Remote detection of stress corrosion cracking: Surface composition and crack detection

Clifford Jesse Lissenden, III, Igor Jovanovic, Arthur Thompson Motta, Xuan Xiao, Samuel Le Berre, David Fobar, Hwanjeong Cho, Sungho Choi

Research output: Chapter in Book/Report/Conference proceedingConference contribution

Abstract

Chloride induced stress corrosion cracking (SCC) of austenitic stainless steel is a potential issue in long term dry storage of spent nuclear fuel canisters. In order for SCC to occur there must be a corrosive environment, a susceptible material, and a driving force. Because it is likely that the material in the heat affected zone (HAZ) of welded stainless steel structures has been sensitized as a result of chromium depletion at the grain boundaries and a thermal residual stress driving force is likely present if solution annealing is not performed, two issues are critical. Is the environment corrosive, i.e., are chlorides present in solution on the surface? And then, are there cracks that could propagate? Remote detection of chlorides on the surface can be accomplished by laser induced breakdown spectroscopy (LIBS), while cracks can be detected by shear horizontal guided waves generated by electromagnetic acoustic transducers (EMATs). Both are noncontact methods that are amenable to robotic delivery systems and harsh environments. The sensitivity to chlorine on stainless steel of a LIBS system that employs optical fiber for pulse delivery is demonstrated. Likewise, the ability of the EMAT system to detect cracks of a prescribed size and orientation is shown. These results show the potential for remote detection of Cl and cracks in dry storage spent fuel canisters.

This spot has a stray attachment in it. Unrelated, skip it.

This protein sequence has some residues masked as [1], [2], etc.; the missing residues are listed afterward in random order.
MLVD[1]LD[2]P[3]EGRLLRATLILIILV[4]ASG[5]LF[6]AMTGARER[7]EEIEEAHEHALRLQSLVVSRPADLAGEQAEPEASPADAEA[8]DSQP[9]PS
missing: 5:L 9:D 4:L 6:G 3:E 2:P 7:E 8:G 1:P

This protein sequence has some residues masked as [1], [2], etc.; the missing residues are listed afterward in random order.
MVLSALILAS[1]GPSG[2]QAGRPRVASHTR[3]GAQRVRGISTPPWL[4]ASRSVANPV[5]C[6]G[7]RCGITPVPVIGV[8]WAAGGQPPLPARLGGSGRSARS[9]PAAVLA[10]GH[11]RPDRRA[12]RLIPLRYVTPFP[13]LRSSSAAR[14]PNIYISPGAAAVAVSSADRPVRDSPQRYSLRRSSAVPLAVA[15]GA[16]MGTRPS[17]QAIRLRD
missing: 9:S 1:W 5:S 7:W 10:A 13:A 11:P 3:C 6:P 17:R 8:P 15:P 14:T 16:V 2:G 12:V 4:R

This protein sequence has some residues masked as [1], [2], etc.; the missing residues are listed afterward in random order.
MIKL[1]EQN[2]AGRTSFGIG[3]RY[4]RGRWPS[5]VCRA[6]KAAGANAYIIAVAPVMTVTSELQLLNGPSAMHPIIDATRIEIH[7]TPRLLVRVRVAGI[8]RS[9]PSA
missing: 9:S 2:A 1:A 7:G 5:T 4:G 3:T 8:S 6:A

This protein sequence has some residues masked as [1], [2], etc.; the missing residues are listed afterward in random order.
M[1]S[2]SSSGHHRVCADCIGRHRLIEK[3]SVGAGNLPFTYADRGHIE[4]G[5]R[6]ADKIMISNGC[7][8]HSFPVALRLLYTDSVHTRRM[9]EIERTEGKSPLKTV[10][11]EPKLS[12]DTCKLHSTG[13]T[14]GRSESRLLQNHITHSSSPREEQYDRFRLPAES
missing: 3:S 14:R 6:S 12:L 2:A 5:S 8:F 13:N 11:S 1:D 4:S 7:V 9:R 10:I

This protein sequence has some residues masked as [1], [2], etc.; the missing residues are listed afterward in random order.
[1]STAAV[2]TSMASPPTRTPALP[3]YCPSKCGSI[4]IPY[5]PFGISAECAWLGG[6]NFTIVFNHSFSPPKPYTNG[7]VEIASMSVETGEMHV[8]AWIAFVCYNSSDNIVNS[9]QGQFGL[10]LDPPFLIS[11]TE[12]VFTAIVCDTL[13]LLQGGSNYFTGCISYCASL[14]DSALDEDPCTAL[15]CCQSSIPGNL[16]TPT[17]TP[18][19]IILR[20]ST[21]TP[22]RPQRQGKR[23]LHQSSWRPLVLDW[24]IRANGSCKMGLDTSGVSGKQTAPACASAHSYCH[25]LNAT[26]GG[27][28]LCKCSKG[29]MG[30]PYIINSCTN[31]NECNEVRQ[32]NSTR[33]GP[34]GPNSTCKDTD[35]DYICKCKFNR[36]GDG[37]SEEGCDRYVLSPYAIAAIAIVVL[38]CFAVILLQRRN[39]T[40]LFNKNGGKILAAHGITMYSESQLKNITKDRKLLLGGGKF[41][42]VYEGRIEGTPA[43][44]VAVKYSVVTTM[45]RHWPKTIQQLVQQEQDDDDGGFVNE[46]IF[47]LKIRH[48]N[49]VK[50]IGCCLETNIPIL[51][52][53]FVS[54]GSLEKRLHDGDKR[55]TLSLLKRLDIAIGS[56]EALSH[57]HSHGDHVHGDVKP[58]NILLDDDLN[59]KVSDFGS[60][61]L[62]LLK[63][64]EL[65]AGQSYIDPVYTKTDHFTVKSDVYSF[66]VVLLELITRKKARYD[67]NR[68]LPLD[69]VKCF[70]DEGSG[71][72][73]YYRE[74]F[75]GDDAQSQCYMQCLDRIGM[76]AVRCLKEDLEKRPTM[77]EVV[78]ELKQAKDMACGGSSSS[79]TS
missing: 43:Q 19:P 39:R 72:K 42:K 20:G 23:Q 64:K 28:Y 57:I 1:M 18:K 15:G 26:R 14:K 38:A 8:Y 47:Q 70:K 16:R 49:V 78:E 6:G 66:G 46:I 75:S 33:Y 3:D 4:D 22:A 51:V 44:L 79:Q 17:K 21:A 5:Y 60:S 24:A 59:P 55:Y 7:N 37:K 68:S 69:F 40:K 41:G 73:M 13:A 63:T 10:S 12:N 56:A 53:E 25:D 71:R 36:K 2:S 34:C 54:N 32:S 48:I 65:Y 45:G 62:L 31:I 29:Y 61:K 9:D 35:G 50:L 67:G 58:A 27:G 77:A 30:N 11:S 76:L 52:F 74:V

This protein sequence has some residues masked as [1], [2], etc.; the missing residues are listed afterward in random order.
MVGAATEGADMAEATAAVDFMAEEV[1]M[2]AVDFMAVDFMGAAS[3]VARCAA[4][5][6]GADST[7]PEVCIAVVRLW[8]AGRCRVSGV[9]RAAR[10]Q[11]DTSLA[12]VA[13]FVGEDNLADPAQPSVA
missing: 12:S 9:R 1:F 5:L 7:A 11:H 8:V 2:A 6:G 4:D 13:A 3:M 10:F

Original languageEnglish (US)
Title of host publication44th Annual Review of Progress in Quantitative Nondestructive Evaluation, Volume 37
EditorsDale E. Chimenti, Leonard J. Bond
PublisherAmerican Institute of Physics Inc.
ISBN (Electronic)9780735416444
DOIs
StatePublished - Apr 20 2018
Event44th Annual Review of Progress in Quantitative Nondestructive Evaluation, QNDE 2017 - Provo, United States
Duration: Jul 16 2017Jul 21 2017

Publication series

NameAIP Conference Proceedings
Volume1949
ISSN (Print)0094-243X
ISSN (Electronic)1551-7616

Other

Other44th Annual Review of Progress in Quantitative Nondestructive Evaluation, QNDE 2017
CountryUnited States
CityProvo
Period7/16/177/21/17

Fingerprint

stress corrosion cracking
cracks
cans
spent fuels
laser-induced breakdown spectroscopy
chlorides
stainless steels
delivery
transducers
electromagnetism
steel structures
heat affected zone
acoustics
nuclear fuels
austenitic stainless steels
thermal stresses
robotics
residual stress
chlorine
chromium

All Science Journal Classification (ASJC) codes